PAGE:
When my mom passed away in January of 2011, it was my great honor to deliver one of her eulogies. And it surprised no one attending mom’s funeral – other than, perhaps, the officiating priest who appeared unaccustomed to such laughter in a house of worship – that I would take a detour to remember mom’s prodigious love of sweets.
My mom grew up an only child. It was a happy, if somewhat lonely childhood, and she made no bones about the fact that her dream in life had always been to raise a large family of her own. Whether it was her DNA, her upbringing, or something she’d read in an early book on child rearing I can’t be sure. But by the time I arrived in 1954 – the sixth of seven offspring – it was well established that my mom’s definition of a dysfunctional family was one that didn’t have at least three freshly baked desserts on hand at any given time.
I don’t know about my six siblings, but it bothered me little that she rarely made these desserts herself, given the variety of first rate bakeries at our disposal in Plainfield, New Jersey, our hometown. Her thrice weekly ritual was to load the station wagon with willing bodies and swing by Margie’s Cake Box for a layer cake or two. Stire’s – mom’s go to source for for crumb cake, outsize black and white iced cookies, and fruit pies – was next. The final leg of her dessert trifecta was a stop at Gruning’s to pick out several matching flavors of homemade ice cream to pair with mom’s selections.
She was a one-woman economic stimulus package and the local bakers smiled broadly when they saw our station wagon pulling up.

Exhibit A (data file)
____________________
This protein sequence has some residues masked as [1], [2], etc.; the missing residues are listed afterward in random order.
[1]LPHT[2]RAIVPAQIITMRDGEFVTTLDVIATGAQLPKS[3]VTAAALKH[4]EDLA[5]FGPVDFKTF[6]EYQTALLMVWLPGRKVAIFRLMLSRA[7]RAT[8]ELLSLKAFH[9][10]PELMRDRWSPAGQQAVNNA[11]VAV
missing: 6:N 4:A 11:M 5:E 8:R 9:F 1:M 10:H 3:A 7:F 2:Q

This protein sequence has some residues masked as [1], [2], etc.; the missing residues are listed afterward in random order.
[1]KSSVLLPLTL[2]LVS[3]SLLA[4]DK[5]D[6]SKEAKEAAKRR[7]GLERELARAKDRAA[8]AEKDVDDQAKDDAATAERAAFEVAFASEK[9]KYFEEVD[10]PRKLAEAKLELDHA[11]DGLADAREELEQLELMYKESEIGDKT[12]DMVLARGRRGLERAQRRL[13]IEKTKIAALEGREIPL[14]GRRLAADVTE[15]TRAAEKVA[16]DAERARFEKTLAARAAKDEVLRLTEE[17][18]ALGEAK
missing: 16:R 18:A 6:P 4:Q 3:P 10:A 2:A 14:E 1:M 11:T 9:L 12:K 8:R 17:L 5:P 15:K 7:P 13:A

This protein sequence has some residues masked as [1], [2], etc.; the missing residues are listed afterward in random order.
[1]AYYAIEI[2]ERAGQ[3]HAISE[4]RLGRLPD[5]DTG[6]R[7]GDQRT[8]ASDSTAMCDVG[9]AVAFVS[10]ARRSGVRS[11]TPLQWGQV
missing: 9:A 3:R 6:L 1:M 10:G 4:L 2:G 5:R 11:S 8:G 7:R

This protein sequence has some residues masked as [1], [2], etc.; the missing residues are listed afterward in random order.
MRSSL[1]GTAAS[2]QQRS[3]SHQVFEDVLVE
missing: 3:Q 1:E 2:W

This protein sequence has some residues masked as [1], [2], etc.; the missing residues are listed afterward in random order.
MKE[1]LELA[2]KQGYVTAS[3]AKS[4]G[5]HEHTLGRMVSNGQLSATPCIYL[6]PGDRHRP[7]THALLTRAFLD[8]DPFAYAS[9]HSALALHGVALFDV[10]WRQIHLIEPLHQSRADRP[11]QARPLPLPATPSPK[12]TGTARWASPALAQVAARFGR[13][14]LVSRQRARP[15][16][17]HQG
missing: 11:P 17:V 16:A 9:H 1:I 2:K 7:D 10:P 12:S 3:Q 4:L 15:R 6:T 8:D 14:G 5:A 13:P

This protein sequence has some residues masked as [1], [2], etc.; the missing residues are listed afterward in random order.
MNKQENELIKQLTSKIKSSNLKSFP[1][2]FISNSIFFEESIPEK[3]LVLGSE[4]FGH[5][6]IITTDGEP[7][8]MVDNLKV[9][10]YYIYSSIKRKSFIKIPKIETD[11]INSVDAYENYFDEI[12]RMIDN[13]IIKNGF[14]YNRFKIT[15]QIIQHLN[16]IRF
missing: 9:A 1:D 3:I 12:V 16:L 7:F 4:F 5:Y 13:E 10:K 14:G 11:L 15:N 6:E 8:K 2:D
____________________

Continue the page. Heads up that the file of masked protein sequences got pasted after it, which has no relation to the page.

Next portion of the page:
In retrospect, it’s amazing that her kids didn’t all flop around the house like a pod of beached elephant seals, but that didn’t happen. Mom also believed that if you weren’t doing homework, a kid’s job was to play hard, pitch in with chores like mowing the lawn, and to stay out of the house until you were called in for supper.
Even in her 90’s, during mom’s waning days at the retirement village she called home, dinner was something she tolerated, a required prelude to the main attraction. She would think nothing of sending one of us back to the cafe line, three or more times, to conduct reconnaissance and file detailed reports on the daily dessert offerings before making her final decision.
Not a day goes by that I don’t think of my mom and I dedicate this post, and this pie, to her.
Now, about the pie…imagine a soft, almost cookie dough-like topping blanketing an irresistible chocolate chip and chopped macadamia nut landscape, and you’re getting very, very warm. Any soft cookie lover will go crazy over this concoction, and normal folk will swoon, too.
Unfortunately, I don’t recall ever making this pie for my mom. I don’t believe I did, but I have no doubt that she would have loved it. Aside from the apple pies she made with my dad every fall, mom didn’t bake her own pies. But she sure enjoyed a good one when a slice came her way.
One thing she would have appreciated is how simple this pie is to put together. You don’t need to prebake the crust, and the filling is no more difficult to prepare than your average chocolate chip cookie, this pie’s aforementioned kissing cousin. (Special note to Pie Academy moms, who should circle this with highlighter and pass along to non-pie baking husbands: If making pie crust isn’t your thing, it’s okay to bake this in a frozen, store bought pie shell. Just fill and bake.)
So to all you moms out there, I hope you have a sensational Mother’s Day and get spoiled rotten by your beloveds. Go a little crazy and have a second piece of pie, too. I think this one will do nicely. And thanks again for being part of The Pie Academy.
MOTHER’S DAY is just the first of many special almost-summer and fall events when our selection of pie boxes would be the perfect way to dress up a slice, an individual pie, or whole pie for the occasion. You can find all the information right here.